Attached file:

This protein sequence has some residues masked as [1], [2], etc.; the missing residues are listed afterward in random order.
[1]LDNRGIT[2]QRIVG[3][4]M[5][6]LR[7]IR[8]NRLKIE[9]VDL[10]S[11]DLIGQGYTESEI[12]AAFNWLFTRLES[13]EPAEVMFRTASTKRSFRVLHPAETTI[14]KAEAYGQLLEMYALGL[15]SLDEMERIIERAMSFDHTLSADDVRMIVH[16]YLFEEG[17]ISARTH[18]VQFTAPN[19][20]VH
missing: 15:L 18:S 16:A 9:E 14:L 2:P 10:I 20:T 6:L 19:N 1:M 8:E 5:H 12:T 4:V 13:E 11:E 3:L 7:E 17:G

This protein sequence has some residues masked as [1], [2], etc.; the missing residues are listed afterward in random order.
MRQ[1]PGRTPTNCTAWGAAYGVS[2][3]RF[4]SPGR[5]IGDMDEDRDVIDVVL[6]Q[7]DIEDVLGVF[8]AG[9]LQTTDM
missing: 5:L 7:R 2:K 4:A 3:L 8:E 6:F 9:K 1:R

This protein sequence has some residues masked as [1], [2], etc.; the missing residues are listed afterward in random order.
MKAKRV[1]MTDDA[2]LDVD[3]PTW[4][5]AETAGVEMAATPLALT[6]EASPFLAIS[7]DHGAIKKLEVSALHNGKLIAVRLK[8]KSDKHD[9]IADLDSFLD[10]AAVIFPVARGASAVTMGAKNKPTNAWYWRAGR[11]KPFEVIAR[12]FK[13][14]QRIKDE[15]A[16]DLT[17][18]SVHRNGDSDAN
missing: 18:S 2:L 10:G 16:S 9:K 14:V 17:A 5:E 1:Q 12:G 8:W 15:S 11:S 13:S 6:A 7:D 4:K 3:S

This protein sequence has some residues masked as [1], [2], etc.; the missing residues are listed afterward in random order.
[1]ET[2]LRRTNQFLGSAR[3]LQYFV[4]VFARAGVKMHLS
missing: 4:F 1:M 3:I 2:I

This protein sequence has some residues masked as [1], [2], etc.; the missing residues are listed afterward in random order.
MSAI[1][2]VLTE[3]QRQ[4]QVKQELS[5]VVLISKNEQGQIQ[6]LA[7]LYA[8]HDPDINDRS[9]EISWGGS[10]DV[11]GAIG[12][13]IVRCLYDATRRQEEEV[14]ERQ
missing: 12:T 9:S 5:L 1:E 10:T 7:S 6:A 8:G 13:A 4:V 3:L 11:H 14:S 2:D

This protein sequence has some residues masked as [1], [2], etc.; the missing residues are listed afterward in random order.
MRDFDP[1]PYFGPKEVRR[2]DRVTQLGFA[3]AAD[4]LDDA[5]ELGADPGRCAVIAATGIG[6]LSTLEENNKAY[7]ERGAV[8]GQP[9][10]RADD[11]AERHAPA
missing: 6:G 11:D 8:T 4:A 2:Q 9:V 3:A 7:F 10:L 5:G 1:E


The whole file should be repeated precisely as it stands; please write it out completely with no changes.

This protein sequence has some residues masked as [1], [2], etc.; the missing residues are listed afterward in random order.
[1]LDNRGIT[2]QRIVG[3][4]M[5][6]LR[7]IR[8]NRLKIE[9]VDL[10]S[11]DLIGQGYTESEI[12]AAFNWLFTRLES[13]EPAEVMFRTASTKRSFRVLHPAETTI[14]KAEAYGQLLEMYALGL[15]SLDEMERIIERAMSFDHTLSADDVRMIVH[16]YLFEEG[17]ISARTH[18]VQFTAPN[19][20]VH
missing: 15:L 18:S 16:A 9:E 14:L 2:P 10:I 20:T 6:L 19:N 1:M 8:E 5:H 12:T 4:V 13:E 11:E 3:L 7:E 17:G

This protein sequence has some residues masked as [1], [2], etc.; the missing residues are listed afterward in random order.
MRQ[1]PGRTPTNCTAWGAAYGVS[2][3]RF[4]SPGR[5]IGDMDEDRDVIDVVL[6]Q[7]DIEDVLGVF[8]AG[9]LQTTDM
missing: 5:L 7:R 2:K 4:A 3:L 8:E 6:F 9:K 1:R

This protein sequence has some residues masked as [1], [2], etc.; the missing residues are listed afterward in random order.
MKAKRV[1]MTDDA[2]LDVD[3]PTW[4][5]AETAGVEMAATPLALT[6]EASPFLAIS[7]DHGAIKKLEVSALHNGKLIAVRLK[8]KSDKHD[9]IADLDSFLD[10]AAVIFPVARGASAVTMGAKNKPTNAWYWRAGR[11]KPFEVIAR[12]FK[13][14]QRIKDE[15]A[16]DLT[17][18]SVHRNGDSDAN
missing: 18:S 2:L 10:G 16:S 9:K 14:V 17:A 5:E 1:Q 12:G 8:W 15:S 11:S 13:S 6:A 7:D 4:K 3:S

This protein sequence has some residues masked as [1], [2], etc.; the missing residues are listed afterward in random order.
[1]ET[2]LRRTNQFLGSAR[3]LQYFV[4]VFARAGVKMHLS
missing: 4:F 1:M 3:I 2:I

This protein sequence has some residues masked as [1], [2], etc.; the missing residues are listed afterward in random order.
MSAI[1][2]VLTE[3]QRQ[4]QVKQELS[5]VVLISKNEQGQIQ[6]LA[7]LYA[8]HDPDINDRS[9]EISWGGS[10]DV[11]GAIG[12][13]IVRCLYDATRRQEEEV[14]ERQ
missing: 12:T 9:S 5:L 1:E 10:T 7:S 6:A 8:G 13:A 4:V 3:L 11:H 14:S 2:D

This protein sequence has some residues masked as [1], [2], etc.; the missing residues are listed afterward in random order.
MRDFDP[1]PYFGPKEVRR[2]DRVTQLGFA[3]AAD[4]LDDA[5]ELGADPGRCAVIAATGIG[6]LSTLEENNKAY[7]ERGAV[8]GQP[9][10]RADD[11]AERHAPA
missing: 6:G 11:D 8:T 4:A 2:Q 9:V 3:A 7:F 10:L 5:G 1:E